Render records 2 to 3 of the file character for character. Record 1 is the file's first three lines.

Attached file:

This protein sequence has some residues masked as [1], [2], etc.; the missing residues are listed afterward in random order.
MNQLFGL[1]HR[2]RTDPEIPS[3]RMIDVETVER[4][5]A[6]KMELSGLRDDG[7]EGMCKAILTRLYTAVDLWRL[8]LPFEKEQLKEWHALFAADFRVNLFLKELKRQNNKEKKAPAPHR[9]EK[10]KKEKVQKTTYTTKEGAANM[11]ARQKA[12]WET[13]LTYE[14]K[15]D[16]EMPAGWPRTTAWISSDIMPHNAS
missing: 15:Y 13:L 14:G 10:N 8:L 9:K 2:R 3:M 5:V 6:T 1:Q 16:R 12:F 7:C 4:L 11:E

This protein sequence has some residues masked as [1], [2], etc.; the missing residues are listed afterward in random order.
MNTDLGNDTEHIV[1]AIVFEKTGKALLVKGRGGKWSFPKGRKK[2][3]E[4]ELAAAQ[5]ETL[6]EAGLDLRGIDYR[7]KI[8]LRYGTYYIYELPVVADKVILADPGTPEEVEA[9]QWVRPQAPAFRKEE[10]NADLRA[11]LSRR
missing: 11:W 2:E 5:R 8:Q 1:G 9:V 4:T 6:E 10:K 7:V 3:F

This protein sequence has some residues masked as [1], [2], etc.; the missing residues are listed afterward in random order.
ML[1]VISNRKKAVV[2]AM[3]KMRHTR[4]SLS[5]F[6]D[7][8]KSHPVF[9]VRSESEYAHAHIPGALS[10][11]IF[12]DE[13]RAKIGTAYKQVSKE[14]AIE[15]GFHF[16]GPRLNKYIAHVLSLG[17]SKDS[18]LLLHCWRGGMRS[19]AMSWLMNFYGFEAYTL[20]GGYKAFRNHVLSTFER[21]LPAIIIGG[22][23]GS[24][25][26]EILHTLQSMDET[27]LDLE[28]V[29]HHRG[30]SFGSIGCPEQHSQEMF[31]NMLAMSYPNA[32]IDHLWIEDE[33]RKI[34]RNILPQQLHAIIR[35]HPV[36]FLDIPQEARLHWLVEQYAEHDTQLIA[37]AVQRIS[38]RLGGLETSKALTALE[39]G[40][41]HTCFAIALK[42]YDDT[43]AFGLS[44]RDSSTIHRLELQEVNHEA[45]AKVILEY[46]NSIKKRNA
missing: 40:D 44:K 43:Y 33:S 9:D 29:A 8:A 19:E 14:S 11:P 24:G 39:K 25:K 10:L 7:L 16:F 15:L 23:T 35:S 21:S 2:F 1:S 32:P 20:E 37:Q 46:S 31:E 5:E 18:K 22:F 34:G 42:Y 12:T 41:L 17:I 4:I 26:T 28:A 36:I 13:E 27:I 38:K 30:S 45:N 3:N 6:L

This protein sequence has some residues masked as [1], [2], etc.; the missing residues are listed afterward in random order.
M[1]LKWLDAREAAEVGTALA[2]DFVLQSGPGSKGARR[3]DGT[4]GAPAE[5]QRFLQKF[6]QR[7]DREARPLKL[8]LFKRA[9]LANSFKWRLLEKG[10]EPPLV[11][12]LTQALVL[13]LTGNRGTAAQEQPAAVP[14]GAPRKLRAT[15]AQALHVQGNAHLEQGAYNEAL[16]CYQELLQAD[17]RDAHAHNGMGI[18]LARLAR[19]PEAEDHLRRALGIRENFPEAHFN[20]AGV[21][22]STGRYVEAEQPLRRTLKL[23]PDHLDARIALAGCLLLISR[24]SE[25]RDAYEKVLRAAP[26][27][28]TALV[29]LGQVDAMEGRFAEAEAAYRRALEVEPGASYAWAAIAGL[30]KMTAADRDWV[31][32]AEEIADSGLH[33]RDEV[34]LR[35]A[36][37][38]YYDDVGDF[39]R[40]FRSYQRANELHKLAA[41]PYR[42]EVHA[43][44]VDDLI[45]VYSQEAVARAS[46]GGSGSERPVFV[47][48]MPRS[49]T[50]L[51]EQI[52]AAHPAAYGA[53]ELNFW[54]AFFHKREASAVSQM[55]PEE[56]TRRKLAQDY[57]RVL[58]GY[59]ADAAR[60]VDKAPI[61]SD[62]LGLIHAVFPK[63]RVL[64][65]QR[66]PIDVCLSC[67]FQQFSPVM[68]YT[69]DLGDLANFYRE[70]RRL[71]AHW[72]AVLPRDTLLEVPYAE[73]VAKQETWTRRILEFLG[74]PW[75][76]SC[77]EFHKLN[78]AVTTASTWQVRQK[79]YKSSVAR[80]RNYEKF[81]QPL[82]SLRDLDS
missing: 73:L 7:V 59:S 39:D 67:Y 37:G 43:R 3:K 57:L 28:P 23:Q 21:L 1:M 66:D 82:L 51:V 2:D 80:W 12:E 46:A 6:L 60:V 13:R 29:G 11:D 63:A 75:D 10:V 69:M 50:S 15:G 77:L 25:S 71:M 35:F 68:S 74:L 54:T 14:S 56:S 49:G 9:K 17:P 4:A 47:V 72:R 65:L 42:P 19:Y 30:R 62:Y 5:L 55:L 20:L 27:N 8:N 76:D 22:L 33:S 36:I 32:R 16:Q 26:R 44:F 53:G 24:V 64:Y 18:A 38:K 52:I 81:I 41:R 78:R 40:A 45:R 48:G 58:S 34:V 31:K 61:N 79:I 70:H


This protein sequence has some residues masked as [1], [2], etc.; the missing residues are listed afterward in random order.
MNTDLGNDTEHIV[1]AIVFEKTGKALLVKGRGGKWSFPKGRKK[2][3]E[4]ELAAAQ[5]ETL[6]EAGLDLRGIDYR[7]KI[8]LRYGTYYIYELPVVADKVILADPGTPEEVEA[9]QWVRPQAPAFRKEE[10]NADLRA[11]LSRR
missing: 11:W 2:E 5:R 8:Q 1:G 9:V 4:T 6:E 10:K 7:V 3:F

This protein sequence has some residues masked as [1], [2], etc.; the missing residues are listed afterward in random order.
ML[1]VISNRKKAVV[2]AM[3]KMRHTR[4]SLS[5]F[6]D[7][8]KSHPVF[9]VRSESEYAHAHIPGALS[10][11]IF[12]DE[13]RAKIGTAYKQVSKE[14]AIE[15]GFHF[16]GPRLNKYIAHVLSLG[17]SKDS[18]LLLHCWRGGMRS[19]AMSWLMNFYGFEAYTL[20]GGYKAFRNHVLSTFER[21]LPAIIIGG[22][23]GS[24][25][26]EILHTLQSMDET[27]LDLE[28]V[29]HHRG[30]SFGSIGCPEQHSQEMF[31]NMLAMSYPNA[32]IDHLWIEDE[33]RKI[34]RNILPQQLHAIIR[35]HPV[36]FLDIPQEARLHWLVEQYAEHDTQLIA[37]AVQRIS[38]RLGGLETSKALTALE[39]G[40][41]HTCFAIALK[42]YDDT[43]AFGLS[44]RDSSTIHRLELQEVNHEA[45]AKVILEY[46]NSIKKRNA
missing: 40:D 44:K 43:Y 33:S 9:D 29:A 8:A 19:E 14:S 11:P 24:G 39:K 25:K 10:L 7:L 16:F 15:L 23:T 35:S 21:S 2:F 1:S 32:P 20:E 37:Q 46:S 31:E 5:E 18:K 22:F 34:G 42:Y 12:T 41:L 17:I 4:I 26:T 28:A 36:I 13:E 27:I 38:K 30:S 45:N 3:N 6:L